This includes, but not limited to taking photos of the cards you wish to sell and/or taking inventory and putting together a list of the cards you wish to sell, with their conditions.

Where can you get your cards appraised?

When it comes to get your cards appraised, you have a few options to consider:

Online with photos

There are online baseball card appraisal services through sites like Just Collect. In this case, getting your appraisal started is as easy as filling out the form and clicking a button.

Now, another online option is to utilize Beckett Certified Appraisal services, but some things to keep in mind.

First, the service is really only geared towards single print run cards, 1/1s essentially. Secondly, it’s $12/per card, and at that cost, I would just take my chances looking for similar 1/1 cards on eBay, or even putting up an auction with a “Best Offer” on the “Buy It Now” to gauge interest. eBay serves as a great option free price guide for baseball cards.

Online with a checklist

If you don’t have photos of your cards or don’t want to spend time putting them through the scanner, etc., you can usually have the appraiser look at a list of cards. Note, you can also do that with Just Collect, as mentioned above.

With this option, thought, you’ll want to make sure to include as much information as possible, especially around their condition, and be sure to list whether or not a card is a rare variation or a common, etc.

In-person, at a card shop

Many baseball card shops offer collection appraisals. With this option, you’re putting your cards into the hands of what should be a knowledgeable, trustworthy individual. The odds of them turning around and closing down their business just to run off with your collection should be low, and, they should have a very good idea on what cards are selling for. The problem is, there are less and less card shops every day.

One other thing to note is, the cards sold in shops are typically more expensive then those found online, given the overhead costs of running a physical brick and mortar cards store. So, don’t be put off if you receive a value for your cards, and then see the same cards in the shop’s case being sold for more money.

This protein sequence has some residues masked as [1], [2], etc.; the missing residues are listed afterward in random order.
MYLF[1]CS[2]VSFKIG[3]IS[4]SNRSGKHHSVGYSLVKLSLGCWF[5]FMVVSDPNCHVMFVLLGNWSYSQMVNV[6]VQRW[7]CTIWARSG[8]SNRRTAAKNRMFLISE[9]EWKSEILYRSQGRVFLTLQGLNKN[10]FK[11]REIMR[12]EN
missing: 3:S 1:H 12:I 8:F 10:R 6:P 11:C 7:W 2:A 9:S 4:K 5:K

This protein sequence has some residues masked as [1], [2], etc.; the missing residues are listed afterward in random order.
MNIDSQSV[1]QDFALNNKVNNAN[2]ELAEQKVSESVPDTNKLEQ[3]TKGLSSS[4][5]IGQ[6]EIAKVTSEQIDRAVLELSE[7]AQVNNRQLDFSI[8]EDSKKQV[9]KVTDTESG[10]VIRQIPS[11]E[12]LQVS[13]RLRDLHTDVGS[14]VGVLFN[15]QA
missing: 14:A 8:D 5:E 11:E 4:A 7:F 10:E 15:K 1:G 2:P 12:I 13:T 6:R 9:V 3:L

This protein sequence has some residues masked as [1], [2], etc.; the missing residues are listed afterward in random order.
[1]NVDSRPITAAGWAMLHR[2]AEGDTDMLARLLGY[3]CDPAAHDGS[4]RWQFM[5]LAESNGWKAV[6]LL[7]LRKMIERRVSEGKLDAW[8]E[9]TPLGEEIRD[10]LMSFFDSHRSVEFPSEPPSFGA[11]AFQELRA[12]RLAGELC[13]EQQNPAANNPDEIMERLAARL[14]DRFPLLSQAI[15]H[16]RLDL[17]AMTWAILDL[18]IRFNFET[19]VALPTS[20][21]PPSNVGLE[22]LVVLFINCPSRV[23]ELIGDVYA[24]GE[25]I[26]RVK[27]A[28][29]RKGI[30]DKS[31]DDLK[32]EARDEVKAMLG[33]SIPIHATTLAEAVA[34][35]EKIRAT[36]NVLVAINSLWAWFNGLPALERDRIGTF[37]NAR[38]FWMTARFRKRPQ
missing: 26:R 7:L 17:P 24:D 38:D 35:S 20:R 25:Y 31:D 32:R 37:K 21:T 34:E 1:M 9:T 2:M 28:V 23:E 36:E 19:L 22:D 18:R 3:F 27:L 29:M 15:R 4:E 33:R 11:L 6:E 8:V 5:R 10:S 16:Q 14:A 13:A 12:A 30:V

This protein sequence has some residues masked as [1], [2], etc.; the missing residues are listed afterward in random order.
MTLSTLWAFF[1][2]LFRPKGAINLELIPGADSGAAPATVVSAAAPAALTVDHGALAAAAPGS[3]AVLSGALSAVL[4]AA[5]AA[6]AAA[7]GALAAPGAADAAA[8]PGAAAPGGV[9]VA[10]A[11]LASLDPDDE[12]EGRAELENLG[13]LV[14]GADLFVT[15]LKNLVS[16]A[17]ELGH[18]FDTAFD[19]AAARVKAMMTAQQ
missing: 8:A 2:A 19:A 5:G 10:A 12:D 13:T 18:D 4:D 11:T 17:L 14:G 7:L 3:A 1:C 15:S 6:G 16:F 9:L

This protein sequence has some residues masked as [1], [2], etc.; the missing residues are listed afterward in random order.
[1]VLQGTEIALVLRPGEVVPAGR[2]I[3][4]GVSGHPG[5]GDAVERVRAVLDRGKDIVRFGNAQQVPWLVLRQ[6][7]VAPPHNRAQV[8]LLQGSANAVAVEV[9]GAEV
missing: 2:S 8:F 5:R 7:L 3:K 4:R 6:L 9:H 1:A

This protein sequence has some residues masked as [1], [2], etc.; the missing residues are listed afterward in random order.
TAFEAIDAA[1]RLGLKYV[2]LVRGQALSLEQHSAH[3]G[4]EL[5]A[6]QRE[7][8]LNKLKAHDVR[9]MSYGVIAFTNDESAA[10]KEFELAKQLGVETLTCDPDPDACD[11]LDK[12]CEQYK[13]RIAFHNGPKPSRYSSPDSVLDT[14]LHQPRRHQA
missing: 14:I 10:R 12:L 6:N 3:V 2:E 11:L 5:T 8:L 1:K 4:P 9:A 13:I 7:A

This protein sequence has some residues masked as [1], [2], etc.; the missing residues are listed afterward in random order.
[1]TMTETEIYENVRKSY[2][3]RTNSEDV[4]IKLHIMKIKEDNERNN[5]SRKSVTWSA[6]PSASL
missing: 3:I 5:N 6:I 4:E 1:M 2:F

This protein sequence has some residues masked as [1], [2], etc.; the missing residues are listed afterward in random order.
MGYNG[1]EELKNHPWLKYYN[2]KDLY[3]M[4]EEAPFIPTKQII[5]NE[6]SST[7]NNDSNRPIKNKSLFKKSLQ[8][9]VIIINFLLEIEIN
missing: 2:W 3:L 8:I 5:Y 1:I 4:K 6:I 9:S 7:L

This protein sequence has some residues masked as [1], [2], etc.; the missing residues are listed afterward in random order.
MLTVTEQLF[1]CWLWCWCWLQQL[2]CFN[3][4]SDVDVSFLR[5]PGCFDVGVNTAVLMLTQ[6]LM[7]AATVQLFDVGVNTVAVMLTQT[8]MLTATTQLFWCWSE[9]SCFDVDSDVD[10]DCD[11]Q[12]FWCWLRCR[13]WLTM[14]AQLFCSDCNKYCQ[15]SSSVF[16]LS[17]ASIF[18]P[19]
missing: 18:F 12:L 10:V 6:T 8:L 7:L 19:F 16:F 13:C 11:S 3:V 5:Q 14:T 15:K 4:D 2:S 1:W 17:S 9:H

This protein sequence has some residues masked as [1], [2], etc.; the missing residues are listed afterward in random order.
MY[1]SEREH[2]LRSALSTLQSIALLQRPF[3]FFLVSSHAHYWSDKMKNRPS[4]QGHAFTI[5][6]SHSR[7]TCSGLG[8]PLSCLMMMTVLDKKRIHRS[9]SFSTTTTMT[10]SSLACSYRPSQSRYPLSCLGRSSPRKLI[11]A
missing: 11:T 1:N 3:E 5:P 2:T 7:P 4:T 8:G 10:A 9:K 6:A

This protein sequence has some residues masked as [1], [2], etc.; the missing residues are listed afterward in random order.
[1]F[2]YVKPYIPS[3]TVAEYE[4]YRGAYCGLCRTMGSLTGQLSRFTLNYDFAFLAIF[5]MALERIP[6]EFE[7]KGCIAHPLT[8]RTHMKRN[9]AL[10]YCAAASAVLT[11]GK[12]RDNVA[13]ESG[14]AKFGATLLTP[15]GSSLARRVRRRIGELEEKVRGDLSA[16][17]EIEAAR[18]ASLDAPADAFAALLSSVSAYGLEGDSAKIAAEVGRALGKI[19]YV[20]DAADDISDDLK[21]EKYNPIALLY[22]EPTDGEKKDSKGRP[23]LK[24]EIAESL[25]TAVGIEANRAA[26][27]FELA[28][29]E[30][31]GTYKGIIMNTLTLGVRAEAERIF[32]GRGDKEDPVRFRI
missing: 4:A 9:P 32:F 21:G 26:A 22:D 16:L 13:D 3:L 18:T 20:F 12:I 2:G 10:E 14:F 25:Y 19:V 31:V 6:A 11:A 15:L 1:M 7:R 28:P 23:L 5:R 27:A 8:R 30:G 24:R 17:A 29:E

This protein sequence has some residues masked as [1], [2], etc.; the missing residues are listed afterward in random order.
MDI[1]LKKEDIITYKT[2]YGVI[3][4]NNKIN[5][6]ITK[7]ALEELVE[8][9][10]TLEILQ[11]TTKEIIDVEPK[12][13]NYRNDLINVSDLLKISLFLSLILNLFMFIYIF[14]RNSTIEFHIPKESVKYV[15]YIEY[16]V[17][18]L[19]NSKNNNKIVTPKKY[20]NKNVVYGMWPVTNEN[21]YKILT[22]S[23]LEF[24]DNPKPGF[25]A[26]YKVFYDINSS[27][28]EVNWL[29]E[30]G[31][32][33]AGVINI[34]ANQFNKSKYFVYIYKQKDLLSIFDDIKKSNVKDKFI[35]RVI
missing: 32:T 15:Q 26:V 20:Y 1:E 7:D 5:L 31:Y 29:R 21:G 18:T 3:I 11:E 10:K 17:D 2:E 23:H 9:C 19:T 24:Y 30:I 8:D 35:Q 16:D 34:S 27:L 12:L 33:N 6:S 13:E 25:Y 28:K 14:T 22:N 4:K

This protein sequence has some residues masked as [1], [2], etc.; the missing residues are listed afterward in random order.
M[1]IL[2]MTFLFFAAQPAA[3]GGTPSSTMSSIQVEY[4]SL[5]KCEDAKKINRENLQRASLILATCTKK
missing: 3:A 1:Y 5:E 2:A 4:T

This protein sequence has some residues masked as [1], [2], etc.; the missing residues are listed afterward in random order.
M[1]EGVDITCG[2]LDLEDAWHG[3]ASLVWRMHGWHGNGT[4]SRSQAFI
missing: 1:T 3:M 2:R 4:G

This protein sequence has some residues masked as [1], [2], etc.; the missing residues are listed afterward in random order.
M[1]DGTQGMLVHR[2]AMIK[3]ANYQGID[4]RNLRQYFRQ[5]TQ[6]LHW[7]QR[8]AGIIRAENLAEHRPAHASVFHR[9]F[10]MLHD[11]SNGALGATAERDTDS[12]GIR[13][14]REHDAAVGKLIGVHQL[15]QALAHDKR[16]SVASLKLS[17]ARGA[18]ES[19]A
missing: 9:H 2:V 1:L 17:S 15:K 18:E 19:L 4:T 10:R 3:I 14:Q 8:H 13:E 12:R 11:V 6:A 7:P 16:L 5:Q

In-person, at a card show

If you can find a card show to attend, you might be able to find a “pop-up” appraiser who can look at your cards while you wait. Of course, this wouldn’t be the most thorough of options, but can work in some circumstances.

In-person, by appointment

In some cases, if the stars align, you can arrange for appraisers to meet you at your home. Given your intent of the appraisal, meaning, if you’d like to sell, the chances of finding a part to do an in-home appraisal increases greatly.

But, a word to the wise—you’re painting yourself into a bit of a corner with this option. Meaning, if you arrange for an appraiser to travel to you, they know you’re ready to sell, and, with them in your living room, they can go about quoting a lower price in hopes that you’ll accept, given the sheer convenience.

If you’re looking to get your graded cards appraised, PSA has a list of authorized dealers for you to refer to.

Via Snail Mail

Last, you might be able to ship your cards, the entire collection, to the appraiser. Now, I wouldn’t have the stomach to do so because you never know what could happen, but that is what is insurance is for, I guess (although, a bit of a catch 22 because you won’t know the true value of the collection with appraisal)!

You’ll also want to make sure you’ve adequately cataloged your cards before shipping them away, and then of course checking them upon return.

So, what’s the worth?

Have experience with any of these options or something different entirely? I’d love to talk about it in the comments!